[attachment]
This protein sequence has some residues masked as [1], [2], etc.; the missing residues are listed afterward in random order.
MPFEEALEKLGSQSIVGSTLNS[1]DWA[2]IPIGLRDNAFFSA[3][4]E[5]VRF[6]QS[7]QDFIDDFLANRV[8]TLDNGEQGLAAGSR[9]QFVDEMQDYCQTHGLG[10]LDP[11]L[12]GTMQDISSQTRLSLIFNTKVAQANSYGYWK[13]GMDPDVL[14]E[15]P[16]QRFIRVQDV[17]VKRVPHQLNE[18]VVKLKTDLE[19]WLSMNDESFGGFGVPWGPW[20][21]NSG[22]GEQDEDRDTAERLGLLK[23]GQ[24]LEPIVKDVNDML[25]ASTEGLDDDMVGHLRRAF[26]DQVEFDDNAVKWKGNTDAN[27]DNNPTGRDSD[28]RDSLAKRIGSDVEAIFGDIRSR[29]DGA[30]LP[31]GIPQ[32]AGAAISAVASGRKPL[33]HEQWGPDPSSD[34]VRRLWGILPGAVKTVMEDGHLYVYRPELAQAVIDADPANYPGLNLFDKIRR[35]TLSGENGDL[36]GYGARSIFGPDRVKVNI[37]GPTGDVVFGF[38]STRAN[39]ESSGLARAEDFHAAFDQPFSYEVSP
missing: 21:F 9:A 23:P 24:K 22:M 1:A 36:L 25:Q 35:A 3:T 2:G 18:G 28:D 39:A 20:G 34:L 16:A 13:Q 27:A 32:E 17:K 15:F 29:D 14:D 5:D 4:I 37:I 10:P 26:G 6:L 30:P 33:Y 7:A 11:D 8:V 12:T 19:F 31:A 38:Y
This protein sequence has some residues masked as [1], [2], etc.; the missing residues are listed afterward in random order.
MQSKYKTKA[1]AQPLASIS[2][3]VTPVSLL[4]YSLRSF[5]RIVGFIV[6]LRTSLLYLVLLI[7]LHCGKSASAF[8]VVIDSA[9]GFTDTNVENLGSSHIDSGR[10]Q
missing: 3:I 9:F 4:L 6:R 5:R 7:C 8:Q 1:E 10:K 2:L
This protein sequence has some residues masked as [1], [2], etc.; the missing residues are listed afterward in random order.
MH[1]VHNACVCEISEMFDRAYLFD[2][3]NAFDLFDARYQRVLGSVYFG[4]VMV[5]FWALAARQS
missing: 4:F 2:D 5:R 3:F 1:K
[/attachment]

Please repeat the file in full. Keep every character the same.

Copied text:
This protein sequence has some residues masked as [1], [2], etc.; the missing residues are listed afterward in random order.
MPFEEALEKLGSQSIVGSTLNS[1]DWA[2]IPIGLRDNAFFSA[3][4]E[5]VRF[6]QS[7]QDFIDDFLANRV[8]TLDNGEQGLAAGSR[9]QFVDEMQDYCQTHGLG[10]LDP[11]L[12]GTMQDISSQTRLSLIFNTKVAQANSYGYWK[13]GMDPDVL[14]E[15]P[16]QRFIRVQDV[17]VKRVPHQLNE[18]VVKLKTDLE[19]WLSMNDESFGGFGVPWGPW[20][21]NSG[22]GEQDEDRDTAERLGLLK[23]GQ[24]LEPIVKDVNDML[25]ASTEGLDDDMVGHLRRAF[26]DQVEFDDNAVKWKGNTDAN[27]DNNPTGRDSD[28]RDSLAKRIGSDVEAIFGDIRSR[29]DGA[30]LP[31]GIPQ[32]AGAAISAVASGRKPL[33]HEQWGPDPSSD[34]VRRLWGILPGAVKTVMEDGHLYVYRPELAQAVIDADPANYPGLNLFDKIRR[35]TLSGENGDL[36]GYGARSIFGPDRVKVNI[37]GPTGDVVFGF[38]STRAN[39]ESSGLARAEDFHAAFDQPFSYEVSP
missing: 21:F 9:A 23:P 24:K 22:M 1:A 36:L 25:Q 35:A 3:T 2:G 18:G 28:D 39:A 20:G 34:L 16:A 13:Q 27:A 32:E 17:K 15:F 29:D 14:D 5:D 4:I 37:I 10:P 26:G 6:L 30:P 33:Y 7:A 11:D 8:V 12:T 19:F 31:A 38:Y
This protein sequence has some residues masked as [1], [2], etc.; the missing residues are listed afterward in random order.
MQSKYKTKA[1]AQPLASIS[2][3]VTPVSLL[4]YSLRSF[5]RIVGFIV[6]LRTSLLYLVLLI[7]LHCGKSASAF[8]VVIDSA[9]GFTDTNVENLGSSHIDSGR[10]Q
missing: 3:I 9:F 4:L 6:R 5:R 7:C 8:Q 1:E 10:K 2:L
This protein sequence has some residues masked as [1], [2], etc.; the missing residues are listed afterward in random order.
MH[1]VHNACVCEISEMFDRAYLFD[2][3]NAFDLFDARYQRVLGSVYFG[4]VMV[5]FWALAARQS
missing: 4:F 2:D 5:R 3:F 1:K